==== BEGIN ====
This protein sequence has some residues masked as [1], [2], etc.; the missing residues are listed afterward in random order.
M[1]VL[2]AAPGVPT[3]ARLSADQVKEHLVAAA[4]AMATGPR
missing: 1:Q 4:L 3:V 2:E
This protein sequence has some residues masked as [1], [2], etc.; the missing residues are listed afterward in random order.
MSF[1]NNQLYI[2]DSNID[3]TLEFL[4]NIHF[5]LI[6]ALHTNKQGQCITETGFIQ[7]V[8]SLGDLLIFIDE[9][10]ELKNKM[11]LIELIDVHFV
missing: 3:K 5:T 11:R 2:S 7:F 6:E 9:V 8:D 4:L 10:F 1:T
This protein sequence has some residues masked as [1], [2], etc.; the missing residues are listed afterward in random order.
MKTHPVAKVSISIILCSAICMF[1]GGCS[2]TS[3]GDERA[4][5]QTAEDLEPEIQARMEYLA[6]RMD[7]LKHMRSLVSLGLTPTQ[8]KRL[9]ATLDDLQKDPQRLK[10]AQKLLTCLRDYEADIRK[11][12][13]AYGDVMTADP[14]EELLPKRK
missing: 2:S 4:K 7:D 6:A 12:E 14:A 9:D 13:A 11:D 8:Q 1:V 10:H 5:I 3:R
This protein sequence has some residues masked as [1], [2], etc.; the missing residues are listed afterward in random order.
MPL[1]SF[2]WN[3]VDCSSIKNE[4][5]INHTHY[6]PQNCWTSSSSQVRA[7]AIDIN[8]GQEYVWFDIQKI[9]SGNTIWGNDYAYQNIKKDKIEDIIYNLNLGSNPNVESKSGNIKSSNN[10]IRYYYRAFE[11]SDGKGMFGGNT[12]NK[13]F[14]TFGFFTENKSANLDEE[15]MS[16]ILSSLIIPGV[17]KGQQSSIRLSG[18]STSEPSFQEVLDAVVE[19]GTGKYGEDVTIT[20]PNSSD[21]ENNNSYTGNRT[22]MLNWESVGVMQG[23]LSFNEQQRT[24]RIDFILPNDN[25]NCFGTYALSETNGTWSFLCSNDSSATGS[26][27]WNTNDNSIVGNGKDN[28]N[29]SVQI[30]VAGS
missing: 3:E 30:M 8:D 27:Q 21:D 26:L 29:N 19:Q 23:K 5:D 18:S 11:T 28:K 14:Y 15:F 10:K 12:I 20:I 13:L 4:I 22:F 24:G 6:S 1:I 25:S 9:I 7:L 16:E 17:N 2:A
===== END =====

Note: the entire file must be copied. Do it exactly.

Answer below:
This protein sequence has some residues masked as [1], [2], etc.; the missing residues are listed afterward in random order.
M[1]VL[2]AAPGVPT[3]ARLSADQVKEHLVAAA[4]AMATGPR
missing: 1:Q 4:L 3:V 2:E
This protein sequence has some residues masked as [1], [2], etc.; the missing residues are listed afterward in random order.
MSF[1]NNQLYI[2]DSNID[3]TLEFL[4]NIHF[5]LI[6]ALHTNKQGQCITETGFIQ[7]V[8]SLGDLLIFIDE[9][10]ELKNKM[11]LIELIDVHFV
missing: 3:K 5:T 11:R 2:S 7:F 6:E 9:V 8:D 4:L 10:F 1:T
This protein sequence has some residues masked as [1], [2], etc.; the missing residues are listed afterward in random order.
MKTHPVAKVSISIILCSAICMF[1]GGCS[2]TS[3]GDERA[4][5]QTAEDLEPEIQARMEYLA[6]RMD[7]LKHMRSLVSLGLTPTQ[8]KRL[9]ATLDDLQKDPQRLK[10]AQKLLTCLRDYEADIRK[11][12][13]AYGDVMTADP[14]EELLPKRK
missing: 2:S 4:K 7:D 6:A 12:E 14:A 9:D 13:A 11:D 8:Q 1:V 10:H 5:I 3:R
This protein sequence has some residues masked as [1], [2], etc.; the missing residues are listed afterward in random order.
MPL[1]SF[2]WN[3]VDCSSIKNE[4][5]INHTHY[6]PQNCWTSSSSQVRA[7]AIDIN[8]GQEYVWFDIQKI[9]SGNTIWGNDYAYQNIKKDKIEDIIYNLNLGSNPNVESKSGNIKSSNN[10]IRYYYRAFE[11]SDGKGMFGGNT[12]NK[13]F[14]TFGFFTENKSANLDEE[15]MS[16]ILSSLIIPGV[17]KGQQSSIRLSG[18]STSEPSFQEVLDAVVE[19]GTGKYGEDVTIT[20]PNSSD[21]ENNNSYTGNRT[22]MLNWESVGVMQG[23]LSFNEQQRT[24]RIDFILPNDN[25]NCFGTYALSETNGTWSFLCSNDSSATGS[26][27]WNTNDNSIVGNGKDN[28]N[29]SVQI[30]VAGS
missing: 3:E 30:M 8:D 27:Q 21:D 26:L 29:N 19:Q 23:K 5:D 18:S 11:T 28:K 14:Y 15:F 10:K 12:I 20:I 13:L 4:I 22:F 24:G 6:S 1:I 25:S 9:I 7:L 16:E 17:N 2:A